I started this blog with one daughter, kept it up with the other, to spend time together doing something we enjoyed.
However, things change and people evolve. My daughters are older, busier, and not as interested in writing.
From now on this blog will be mostly mom with occasional contributions from my daughters and maybe even my husband.
Nothing else will change. We'll still focus on sharing fun places to go, fun things to do, and more, and we would  still love to hear your views too

Wednesday, June 24, 2020

What-To-Do Wednesday - Virtual Visits: The Black Heritage Trail

If you are in an area that is still in the process of opening up and there aren't many (or any) museums and attractions in your area open for visits yet, you can still get your dose of culture. Many museums and other attractions offer a variety of virtual exhibits. This is an especially great time to explore museums and attractions that are outside of your area and maybe even outside of your country that you ordinarily would not be able to get to because of time and/or money constraints. We are doing so as well, and we have been sharing our virtual visits in our weekly What-To-Do Wednesday posts. We we will continue to do so until we can return to our regular Where-To-Go Wednesday posts. 

What: Black Heritage Trail Tour 

Physical Location: Tour starts at The Robert Gould and 54th Regiment Memorial            

                                 (across from the Massachusetts State House which is located
                                 at 24 Beacon Street, Boston, MA)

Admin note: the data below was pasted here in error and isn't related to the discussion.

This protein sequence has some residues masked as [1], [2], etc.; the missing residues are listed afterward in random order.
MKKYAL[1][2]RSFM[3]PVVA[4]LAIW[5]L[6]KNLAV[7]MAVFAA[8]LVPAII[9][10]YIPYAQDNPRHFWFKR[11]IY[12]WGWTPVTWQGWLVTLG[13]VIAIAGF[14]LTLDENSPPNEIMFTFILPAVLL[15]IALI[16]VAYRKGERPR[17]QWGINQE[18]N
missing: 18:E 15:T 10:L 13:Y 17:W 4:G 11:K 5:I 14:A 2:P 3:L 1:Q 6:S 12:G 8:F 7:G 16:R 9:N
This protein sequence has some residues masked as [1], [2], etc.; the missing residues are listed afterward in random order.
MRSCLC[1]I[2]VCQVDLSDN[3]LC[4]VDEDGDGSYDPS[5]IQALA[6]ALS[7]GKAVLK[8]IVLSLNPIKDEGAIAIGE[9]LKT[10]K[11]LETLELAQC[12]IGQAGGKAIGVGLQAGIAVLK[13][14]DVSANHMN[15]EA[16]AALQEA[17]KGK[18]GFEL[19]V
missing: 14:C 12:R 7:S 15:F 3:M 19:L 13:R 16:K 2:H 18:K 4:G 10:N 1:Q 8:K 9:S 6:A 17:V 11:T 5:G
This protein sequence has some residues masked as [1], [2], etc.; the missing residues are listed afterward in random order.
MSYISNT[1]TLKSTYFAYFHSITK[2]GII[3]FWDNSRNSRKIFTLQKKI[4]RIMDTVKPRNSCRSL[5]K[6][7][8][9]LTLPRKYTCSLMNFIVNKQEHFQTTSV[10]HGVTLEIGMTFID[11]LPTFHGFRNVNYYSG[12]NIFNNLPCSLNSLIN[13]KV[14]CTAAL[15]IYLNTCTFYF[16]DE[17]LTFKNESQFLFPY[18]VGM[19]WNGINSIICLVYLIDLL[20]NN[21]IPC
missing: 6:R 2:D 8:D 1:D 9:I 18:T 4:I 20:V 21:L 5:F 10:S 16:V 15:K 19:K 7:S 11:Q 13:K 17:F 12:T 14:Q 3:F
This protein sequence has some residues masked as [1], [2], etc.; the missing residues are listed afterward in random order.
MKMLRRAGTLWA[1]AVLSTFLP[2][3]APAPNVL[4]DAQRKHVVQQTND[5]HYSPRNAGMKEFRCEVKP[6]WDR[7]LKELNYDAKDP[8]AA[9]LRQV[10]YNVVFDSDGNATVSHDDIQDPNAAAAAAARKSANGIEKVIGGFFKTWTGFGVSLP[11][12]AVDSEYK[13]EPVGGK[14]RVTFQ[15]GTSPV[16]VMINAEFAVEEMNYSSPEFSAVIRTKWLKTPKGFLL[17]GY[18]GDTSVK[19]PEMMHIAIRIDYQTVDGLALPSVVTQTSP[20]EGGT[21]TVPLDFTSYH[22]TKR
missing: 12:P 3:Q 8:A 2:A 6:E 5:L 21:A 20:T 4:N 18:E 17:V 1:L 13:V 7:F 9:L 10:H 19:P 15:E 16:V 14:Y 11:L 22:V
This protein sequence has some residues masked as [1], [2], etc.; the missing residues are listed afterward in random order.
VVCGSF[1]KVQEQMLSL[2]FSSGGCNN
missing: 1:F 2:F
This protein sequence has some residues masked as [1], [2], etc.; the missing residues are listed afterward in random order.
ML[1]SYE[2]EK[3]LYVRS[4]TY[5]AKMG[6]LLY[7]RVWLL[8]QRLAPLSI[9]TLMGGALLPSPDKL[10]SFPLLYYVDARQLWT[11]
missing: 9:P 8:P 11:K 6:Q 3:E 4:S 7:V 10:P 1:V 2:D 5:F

Explore the history of  the Beacon Hill area of Boston's 19th century free African American community with a virtual Black Heritage Trail Tour.

Here are only a few of the places you will virtually visit on this tour:

The Robert Gould and 54th Regiment Memorial (see above) - This monument to the first black regiment formed following the Emancipation Proclamation was one of sixteen public art works in the area vandalized during the recent protests 

The Phillips School - Originally a school for white children only, the Phillips School became one of the first integrated schools in Boston.

The Lewis and Harriet Hayden House - Lewis Hayden, an escaped slave himself, was a very active and militant abolitionist. He and his wife regularly took in and cared for self-emancipated men and women in their home boarding house.

The African Meeting House - A gathering place for meetings and/or  celebrations of all kinds welcomed many of the leading activists of the time including Frederick Douglass. Prior to integration the first floor of the building was a school for African American children. 

Here are some of the people you will learn about on this tour in addition to Lewis and Harriet Hayden who are mentioned above:

Sergeant William Carney - Due to his efforts to save the American flag from capture by the Confederate army at Fort Wagner despite being wounded in battle, he became the first African American to earn a Congressional Medal of Honor.

Elizabeth Smith - Her father, John J. Smith was an abolitionist and more, and she was one of the first African Americans to teach in a Boston integrated school. 

William Cooper Nell - He was a leader in the fight for equal school rights for all children regardless of race.

To learn more or to take the tour yourself, go to artsandculture.google.com/exhibit/the-black-heritage-trail-%C2%AE/wQJi32eLUZggIg.

Tune in tomorrow for Theater Thursday.

photo credit: Onasill ~ Bill - 71.8M Robert Gould Shaw Memorial ~ Boston Massachetts ~ Historical Memorial ~ My Old Photo via photopin (license)


  1. This sounds very cool! There is so much black culture that should be known and celebrated!

    1. It was very interesting and informative. Thanks for visiting Says Me Says Mom and your comment.